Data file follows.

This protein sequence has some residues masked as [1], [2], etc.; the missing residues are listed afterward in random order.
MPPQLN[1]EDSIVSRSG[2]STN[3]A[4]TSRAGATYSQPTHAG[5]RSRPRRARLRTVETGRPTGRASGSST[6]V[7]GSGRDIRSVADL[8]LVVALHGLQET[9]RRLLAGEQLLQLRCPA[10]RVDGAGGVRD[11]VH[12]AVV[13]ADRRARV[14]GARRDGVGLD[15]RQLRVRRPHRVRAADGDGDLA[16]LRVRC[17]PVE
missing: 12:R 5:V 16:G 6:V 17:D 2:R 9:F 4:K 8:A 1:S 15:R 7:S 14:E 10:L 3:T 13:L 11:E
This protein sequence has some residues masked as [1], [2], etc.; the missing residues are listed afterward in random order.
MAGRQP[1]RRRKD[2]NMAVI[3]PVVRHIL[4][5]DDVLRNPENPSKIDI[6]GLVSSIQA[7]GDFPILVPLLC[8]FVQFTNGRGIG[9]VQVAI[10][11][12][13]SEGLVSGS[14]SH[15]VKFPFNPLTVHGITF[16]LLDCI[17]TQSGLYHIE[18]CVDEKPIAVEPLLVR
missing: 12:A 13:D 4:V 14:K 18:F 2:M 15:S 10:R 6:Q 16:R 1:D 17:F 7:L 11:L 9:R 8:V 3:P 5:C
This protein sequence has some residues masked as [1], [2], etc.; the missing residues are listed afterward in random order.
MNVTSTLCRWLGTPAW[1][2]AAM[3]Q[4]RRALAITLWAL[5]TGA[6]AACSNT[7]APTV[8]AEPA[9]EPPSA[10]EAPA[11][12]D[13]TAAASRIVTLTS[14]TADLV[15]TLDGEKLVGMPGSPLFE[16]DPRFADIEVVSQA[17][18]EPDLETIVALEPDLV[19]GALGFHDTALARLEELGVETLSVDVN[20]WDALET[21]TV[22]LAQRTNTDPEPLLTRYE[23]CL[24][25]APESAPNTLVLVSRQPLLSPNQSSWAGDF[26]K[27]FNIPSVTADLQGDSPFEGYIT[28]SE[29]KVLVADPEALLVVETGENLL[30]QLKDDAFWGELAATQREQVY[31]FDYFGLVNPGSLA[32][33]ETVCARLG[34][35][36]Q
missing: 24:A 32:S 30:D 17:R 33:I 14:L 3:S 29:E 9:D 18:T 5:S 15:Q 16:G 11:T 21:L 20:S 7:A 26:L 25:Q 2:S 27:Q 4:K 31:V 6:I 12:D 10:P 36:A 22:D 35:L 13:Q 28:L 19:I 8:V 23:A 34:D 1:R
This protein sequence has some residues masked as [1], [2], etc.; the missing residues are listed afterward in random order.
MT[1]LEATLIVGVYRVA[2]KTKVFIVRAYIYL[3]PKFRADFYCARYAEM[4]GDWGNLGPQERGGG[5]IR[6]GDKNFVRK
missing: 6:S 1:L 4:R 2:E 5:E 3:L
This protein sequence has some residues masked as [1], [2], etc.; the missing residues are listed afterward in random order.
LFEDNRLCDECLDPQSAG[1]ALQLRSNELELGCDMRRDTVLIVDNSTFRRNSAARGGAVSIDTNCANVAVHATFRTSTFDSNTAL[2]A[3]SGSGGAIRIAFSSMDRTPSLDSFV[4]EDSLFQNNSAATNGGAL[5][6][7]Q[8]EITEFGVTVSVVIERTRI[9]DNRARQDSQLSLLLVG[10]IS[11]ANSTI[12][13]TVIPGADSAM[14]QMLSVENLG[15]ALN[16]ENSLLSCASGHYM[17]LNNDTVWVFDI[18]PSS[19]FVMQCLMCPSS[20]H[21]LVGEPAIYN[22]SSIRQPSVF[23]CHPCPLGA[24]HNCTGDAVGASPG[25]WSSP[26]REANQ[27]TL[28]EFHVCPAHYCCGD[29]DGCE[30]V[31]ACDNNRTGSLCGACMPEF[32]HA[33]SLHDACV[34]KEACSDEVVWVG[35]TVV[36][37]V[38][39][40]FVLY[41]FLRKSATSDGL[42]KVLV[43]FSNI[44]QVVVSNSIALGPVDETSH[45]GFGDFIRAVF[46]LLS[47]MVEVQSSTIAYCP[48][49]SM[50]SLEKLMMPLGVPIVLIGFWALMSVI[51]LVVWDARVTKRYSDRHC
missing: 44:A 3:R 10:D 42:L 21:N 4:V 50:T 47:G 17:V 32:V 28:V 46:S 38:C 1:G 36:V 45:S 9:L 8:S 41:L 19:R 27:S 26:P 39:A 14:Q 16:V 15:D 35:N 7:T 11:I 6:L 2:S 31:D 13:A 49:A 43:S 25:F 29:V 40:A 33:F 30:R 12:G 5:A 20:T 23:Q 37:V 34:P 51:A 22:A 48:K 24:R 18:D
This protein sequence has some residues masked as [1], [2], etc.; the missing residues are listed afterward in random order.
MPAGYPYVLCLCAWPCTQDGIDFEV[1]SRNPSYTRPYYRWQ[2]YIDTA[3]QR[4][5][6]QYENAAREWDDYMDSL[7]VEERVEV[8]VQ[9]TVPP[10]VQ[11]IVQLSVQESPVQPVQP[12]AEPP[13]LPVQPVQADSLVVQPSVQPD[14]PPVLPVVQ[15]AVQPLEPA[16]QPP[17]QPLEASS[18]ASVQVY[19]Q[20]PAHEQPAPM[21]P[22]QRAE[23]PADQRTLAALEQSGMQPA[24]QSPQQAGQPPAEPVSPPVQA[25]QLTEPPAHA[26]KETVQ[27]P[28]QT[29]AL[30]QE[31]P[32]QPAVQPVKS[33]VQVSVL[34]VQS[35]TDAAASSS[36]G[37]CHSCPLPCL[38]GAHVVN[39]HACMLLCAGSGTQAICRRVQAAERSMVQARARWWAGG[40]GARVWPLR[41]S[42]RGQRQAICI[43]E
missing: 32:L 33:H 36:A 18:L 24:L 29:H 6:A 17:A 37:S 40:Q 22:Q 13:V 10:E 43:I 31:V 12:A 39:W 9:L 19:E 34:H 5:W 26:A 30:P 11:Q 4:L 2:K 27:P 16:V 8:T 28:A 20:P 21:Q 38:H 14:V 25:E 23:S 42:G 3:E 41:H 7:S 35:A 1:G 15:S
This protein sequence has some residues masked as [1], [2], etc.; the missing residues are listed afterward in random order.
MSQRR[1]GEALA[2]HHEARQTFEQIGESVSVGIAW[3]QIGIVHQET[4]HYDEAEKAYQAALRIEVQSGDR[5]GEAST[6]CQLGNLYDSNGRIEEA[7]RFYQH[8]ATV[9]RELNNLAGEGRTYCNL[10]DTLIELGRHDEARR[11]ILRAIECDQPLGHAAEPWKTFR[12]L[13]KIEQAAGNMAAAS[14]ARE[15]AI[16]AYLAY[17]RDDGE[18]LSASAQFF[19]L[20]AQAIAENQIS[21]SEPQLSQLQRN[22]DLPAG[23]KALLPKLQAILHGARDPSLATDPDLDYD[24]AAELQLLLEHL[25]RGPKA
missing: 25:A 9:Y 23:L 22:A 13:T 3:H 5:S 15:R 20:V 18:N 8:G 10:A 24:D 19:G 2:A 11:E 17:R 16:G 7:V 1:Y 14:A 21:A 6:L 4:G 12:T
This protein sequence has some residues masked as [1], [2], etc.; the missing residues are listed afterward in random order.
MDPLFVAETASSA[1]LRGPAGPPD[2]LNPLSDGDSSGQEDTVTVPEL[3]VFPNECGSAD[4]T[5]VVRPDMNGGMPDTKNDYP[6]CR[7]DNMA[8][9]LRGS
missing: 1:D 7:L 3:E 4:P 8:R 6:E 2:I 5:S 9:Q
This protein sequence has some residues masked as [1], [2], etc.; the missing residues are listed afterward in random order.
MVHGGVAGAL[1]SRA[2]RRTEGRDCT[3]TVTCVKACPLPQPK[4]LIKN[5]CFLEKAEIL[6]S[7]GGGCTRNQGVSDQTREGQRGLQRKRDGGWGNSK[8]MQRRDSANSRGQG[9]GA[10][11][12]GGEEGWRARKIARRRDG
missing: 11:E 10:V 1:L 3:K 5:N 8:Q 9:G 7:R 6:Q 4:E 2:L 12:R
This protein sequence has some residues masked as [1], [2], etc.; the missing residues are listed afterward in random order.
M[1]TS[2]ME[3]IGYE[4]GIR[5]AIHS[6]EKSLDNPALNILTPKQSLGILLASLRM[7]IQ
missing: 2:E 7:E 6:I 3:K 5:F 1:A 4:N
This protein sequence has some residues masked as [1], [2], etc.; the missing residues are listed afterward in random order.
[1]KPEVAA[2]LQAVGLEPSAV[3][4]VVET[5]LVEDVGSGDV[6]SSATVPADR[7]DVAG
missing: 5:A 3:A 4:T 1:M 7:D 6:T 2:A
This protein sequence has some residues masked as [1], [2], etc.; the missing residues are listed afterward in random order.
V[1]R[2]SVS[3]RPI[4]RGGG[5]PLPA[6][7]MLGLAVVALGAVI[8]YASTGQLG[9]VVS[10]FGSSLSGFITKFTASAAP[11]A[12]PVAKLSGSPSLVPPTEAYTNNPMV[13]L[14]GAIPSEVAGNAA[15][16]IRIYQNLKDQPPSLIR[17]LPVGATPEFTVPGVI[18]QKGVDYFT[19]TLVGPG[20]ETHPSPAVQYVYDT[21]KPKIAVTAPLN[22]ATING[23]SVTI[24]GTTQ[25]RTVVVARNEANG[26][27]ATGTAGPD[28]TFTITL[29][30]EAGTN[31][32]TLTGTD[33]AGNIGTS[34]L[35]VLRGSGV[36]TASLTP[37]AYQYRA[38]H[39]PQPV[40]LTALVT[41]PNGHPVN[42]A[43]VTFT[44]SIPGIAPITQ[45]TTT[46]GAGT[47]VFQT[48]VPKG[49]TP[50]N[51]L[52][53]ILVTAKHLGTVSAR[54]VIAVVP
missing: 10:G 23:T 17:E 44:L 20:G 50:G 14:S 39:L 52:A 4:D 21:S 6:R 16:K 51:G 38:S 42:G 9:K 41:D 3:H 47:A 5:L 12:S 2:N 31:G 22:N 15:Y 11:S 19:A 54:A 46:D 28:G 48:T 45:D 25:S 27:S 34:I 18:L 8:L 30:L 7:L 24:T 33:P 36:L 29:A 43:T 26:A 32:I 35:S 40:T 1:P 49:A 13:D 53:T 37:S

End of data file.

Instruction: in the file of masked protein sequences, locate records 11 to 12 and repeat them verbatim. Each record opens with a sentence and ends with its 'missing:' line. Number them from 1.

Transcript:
This protein sequence has some residues masked as [1], [2], etc.; the missing residues are listed afterward in random order.
[1]KPEVAA[2]LQAVGLEPSAV[3][4]VVET[5]LVEDVGSGDV[6]SSATVPADR[7]DVAG
missing: 5:A 3:A 4:T 1:M 7:D 6:T 2:A
This protein sequence has some residues masked as [1], [2], etc.; the missing residues are listed afterward in random order.
V[1]R[2]SVS[3]RPI[4]RGGG[5]PLPA[6][7]MLGLAVVALGAVI[8]YASTGQLG[9]VVS[10]FGSSLSGFITKFTASAAP[11]A[12]PVAKLSGSPSLVPPTEAYTNNPMV[13]L[14]GAIPSEVAGNAA[15][16]IRIYQNLKDQPPSLIR[17]LPVGATPEFTVPGVI[18]QKGVDYFT[19]TLVGPG[20]ETHPSPAVQYVYDT[21]KPKIAVTAPLN[22]ATING[23]SVTI[24]GTTQ[25]RTVVVARNEANG[26][27]ATGTAGPD[28]TFTITL[29][30]EAGTN[31][32]TLTGTD[33]AGNIGTS[34]L[35]VLRGSGV[36]TASLTP[37]AYQYRA[38]H[39]PQPV[40]LTALVT[41]PNGHPVN[42]A[43]VTFT[44]SIPGIAPITQ[45]TTT[46]GAGT[47]VFQT[48]VPKG[49]TP[50]N[51]L[52][53]ILVTAKHLGTVSAR[54]VIAVVP
missing: 10:G 23:T 17:E 44:L 20:G 50:G 14:S 39:L 52:A 4:D 21:S 6:R 16:K 51:G 38:S 42:G 9:K 41:D 3:H 47:A 5:L 12:S 2:N 31:G 22:N 15:Y 11:S 19:A 54:A 46:D 28:G 48:T 45:D 25:S 27:S 34:I 18:L 8:L 30:L 7:L 24:T 33:P 36:L 29:A 43:T 26:A 32:I 35:S 40:T 1:P 49:A 13:D 53:T 37:S